In Rankings and Employment Data, I noted that law-school funded jobs are included in the reported jobs in the Bar Passage Required, Full-time, Long-term category. In Law-School Funded Jobs, I discussed law-school funded jobs in general, but did not focus on the Bar Passage Required, Full-time, Long-term category. In New Law School Rankings: Employment Data Cleaned Of School Funded Jobs, Dan Filler netted out law-school funded jobs from that category, I thought I'd give you a little more information on the scope of law-school funding, and its affect on reported employment rates.
For the vast majority of law schools (86.3%), the school funding Bar Passage Required, Full-time, Long-term jobs is not a material issue. Over two-thirds (67.5%) of law schools did not fund any jobs in that category. For another 18.8% of law schools, such jobs added less than one percentage point to each school's total reported employment rate.
For the 27 schools that added at least one percentage point to their reported Bar Passage Required, Full-time, Long-term employment rate, the following table gives the percentage points added to the employment rate by law-school funded jobs.
While 11 of those schools added less than 2 percentage points to their reported employment rates, ten of those schools added 5.0 percentage points or more--up to 20.7 percentage points.
If law-school funded positions are taken out of the Bar Passage Required, Full-time, Long-term employment rates, the adjusted rates range from 22% to 92%, with an overall adjusted rate of 55.8%.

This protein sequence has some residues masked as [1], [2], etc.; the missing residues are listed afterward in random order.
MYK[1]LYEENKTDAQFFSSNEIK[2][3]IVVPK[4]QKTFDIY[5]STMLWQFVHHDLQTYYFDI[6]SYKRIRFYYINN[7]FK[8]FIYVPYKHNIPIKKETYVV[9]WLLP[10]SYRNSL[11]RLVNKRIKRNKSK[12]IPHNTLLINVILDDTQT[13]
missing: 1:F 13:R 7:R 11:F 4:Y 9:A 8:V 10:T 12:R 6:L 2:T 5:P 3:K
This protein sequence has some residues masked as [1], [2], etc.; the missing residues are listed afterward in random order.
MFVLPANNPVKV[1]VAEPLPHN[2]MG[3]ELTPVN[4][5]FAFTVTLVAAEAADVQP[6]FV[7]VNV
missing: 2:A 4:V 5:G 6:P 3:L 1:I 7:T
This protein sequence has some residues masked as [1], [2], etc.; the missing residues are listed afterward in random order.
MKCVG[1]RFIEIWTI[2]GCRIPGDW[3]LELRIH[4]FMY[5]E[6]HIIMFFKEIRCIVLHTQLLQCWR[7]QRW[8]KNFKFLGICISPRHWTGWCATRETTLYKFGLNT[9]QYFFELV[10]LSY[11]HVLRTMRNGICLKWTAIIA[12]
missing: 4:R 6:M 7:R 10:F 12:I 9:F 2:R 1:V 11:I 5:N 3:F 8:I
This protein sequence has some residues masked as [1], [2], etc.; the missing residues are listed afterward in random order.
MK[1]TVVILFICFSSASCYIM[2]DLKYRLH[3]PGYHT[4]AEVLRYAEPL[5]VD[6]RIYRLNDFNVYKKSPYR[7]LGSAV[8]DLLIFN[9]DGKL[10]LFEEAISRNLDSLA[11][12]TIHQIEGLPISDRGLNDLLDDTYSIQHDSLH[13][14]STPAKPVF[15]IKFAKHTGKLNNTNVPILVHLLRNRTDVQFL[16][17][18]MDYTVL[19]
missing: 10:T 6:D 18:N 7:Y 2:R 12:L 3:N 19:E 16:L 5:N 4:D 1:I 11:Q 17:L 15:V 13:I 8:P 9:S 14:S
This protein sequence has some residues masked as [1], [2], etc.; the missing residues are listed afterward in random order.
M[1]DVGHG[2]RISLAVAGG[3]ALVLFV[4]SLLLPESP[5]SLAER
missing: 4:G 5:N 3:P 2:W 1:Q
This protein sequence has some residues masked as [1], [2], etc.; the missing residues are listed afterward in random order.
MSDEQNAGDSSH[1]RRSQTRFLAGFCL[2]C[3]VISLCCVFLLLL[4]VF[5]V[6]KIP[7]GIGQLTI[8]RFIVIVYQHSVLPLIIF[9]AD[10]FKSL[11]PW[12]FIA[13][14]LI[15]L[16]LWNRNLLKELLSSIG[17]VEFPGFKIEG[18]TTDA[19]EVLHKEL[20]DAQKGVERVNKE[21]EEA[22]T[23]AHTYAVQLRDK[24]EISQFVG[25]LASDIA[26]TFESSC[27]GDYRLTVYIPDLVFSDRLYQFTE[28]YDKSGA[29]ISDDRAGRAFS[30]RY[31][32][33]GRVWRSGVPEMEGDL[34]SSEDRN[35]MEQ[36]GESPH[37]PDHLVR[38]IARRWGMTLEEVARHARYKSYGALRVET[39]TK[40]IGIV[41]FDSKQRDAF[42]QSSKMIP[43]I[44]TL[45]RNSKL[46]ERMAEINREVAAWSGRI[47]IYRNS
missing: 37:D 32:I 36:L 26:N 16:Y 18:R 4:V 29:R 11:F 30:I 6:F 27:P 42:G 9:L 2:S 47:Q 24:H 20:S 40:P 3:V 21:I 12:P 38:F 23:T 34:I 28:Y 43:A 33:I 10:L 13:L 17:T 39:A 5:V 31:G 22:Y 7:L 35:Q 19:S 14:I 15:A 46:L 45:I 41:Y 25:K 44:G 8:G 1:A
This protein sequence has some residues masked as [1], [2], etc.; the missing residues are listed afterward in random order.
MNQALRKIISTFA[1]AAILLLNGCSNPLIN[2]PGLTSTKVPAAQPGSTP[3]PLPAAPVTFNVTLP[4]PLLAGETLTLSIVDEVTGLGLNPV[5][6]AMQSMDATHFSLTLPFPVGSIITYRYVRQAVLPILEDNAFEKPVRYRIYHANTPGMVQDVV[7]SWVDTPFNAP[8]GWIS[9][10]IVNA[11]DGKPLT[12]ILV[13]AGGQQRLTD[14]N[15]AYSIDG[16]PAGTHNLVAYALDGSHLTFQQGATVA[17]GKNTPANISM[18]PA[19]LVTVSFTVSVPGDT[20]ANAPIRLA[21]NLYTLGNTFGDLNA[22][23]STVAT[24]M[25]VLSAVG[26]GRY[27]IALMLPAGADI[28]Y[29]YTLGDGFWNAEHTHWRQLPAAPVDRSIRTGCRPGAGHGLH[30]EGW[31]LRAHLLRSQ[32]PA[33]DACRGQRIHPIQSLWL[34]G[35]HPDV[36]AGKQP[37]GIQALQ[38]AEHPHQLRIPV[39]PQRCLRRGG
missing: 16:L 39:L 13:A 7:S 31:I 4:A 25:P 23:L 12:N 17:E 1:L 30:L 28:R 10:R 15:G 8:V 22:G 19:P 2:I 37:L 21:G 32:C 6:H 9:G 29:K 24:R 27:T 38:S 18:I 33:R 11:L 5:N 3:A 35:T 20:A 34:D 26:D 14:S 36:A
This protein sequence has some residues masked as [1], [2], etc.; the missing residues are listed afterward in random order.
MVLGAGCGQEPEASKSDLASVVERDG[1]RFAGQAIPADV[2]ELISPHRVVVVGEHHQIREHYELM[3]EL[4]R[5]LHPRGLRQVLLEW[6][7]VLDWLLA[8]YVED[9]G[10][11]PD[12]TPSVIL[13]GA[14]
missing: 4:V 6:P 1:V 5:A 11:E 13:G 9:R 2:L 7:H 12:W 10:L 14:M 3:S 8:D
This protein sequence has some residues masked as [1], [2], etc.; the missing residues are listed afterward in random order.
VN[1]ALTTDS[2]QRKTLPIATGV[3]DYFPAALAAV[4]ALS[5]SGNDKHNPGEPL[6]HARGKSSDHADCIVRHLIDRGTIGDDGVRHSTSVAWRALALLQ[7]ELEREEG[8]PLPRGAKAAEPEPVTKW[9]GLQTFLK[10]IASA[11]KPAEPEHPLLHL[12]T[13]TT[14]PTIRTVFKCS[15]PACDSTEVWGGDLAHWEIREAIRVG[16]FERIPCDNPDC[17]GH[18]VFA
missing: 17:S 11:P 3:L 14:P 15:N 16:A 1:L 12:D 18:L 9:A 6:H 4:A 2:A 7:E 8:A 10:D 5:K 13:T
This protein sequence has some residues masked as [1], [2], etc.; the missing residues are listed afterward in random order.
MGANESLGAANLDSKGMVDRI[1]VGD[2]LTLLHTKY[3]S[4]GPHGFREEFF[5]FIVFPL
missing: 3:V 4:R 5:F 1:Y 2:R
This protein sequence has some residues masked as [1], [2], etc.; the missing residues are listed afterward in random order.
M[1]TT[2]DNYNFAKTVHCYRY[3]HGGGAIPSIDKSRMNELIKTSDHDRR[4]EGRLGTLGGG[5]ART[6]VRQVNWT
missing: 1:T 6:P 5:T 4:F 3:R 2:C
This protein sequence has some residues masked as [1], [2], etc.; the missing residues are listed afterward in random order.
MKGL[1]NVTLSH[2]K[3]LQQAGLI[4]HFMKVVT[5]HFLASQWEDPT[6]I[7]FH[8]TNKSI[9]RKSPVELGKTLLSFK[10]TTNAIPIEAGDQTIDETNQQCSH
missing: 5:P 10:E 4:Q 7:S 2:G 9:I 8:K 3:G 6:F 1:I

The following table compares the reported Bar Passage Required, Full-time, Long-term employment rates, the percentage points added by law-school funded jobs, and the adjusted, or net employment rates. Note that, because of rounding, some of the entries appear inconsistent.
Law schools are ranked according to their adjusted, net employment rates, rounded to the nearest whole percentage point, on the theory that fractional points are not material. This is not to suggest that differences of a single percentage point are material.
With some schools having funded a large number of Bar Passage Required, Full-time, Long-term positions, their adjusted employments rates are substantially lower than their reported rates, with concomitant falls in their rankings. George Washington, which had the largest percentage of law-school funded positions, went from a reported employment rate of 80% to an adjusted rate of 60%, falling in the rankings from 14th to tied for 75th.
by Gary Rosin
Update on rounding: Some commenters are confused about the data on law-school funded positions. As I said, the data in the last, comparative, table was rounded to the nearest percentage point (1%, not 1.1%). Compare three schools that hired one, one, and two graduates of their own graduates. If School One had 100 graduates, it would have had hired one out of 100, or 1%, of its gradutes. If School Two had 250 students, it would have hired one out of 250, or 1/250 =.oo4, or 0.4% of its graduates--rounded to a single percentage point, 0% of its gradutes. The same would be true if School Three hired two out of 500 graduates, or 0.4% of it graduates, which also rounds to 0%.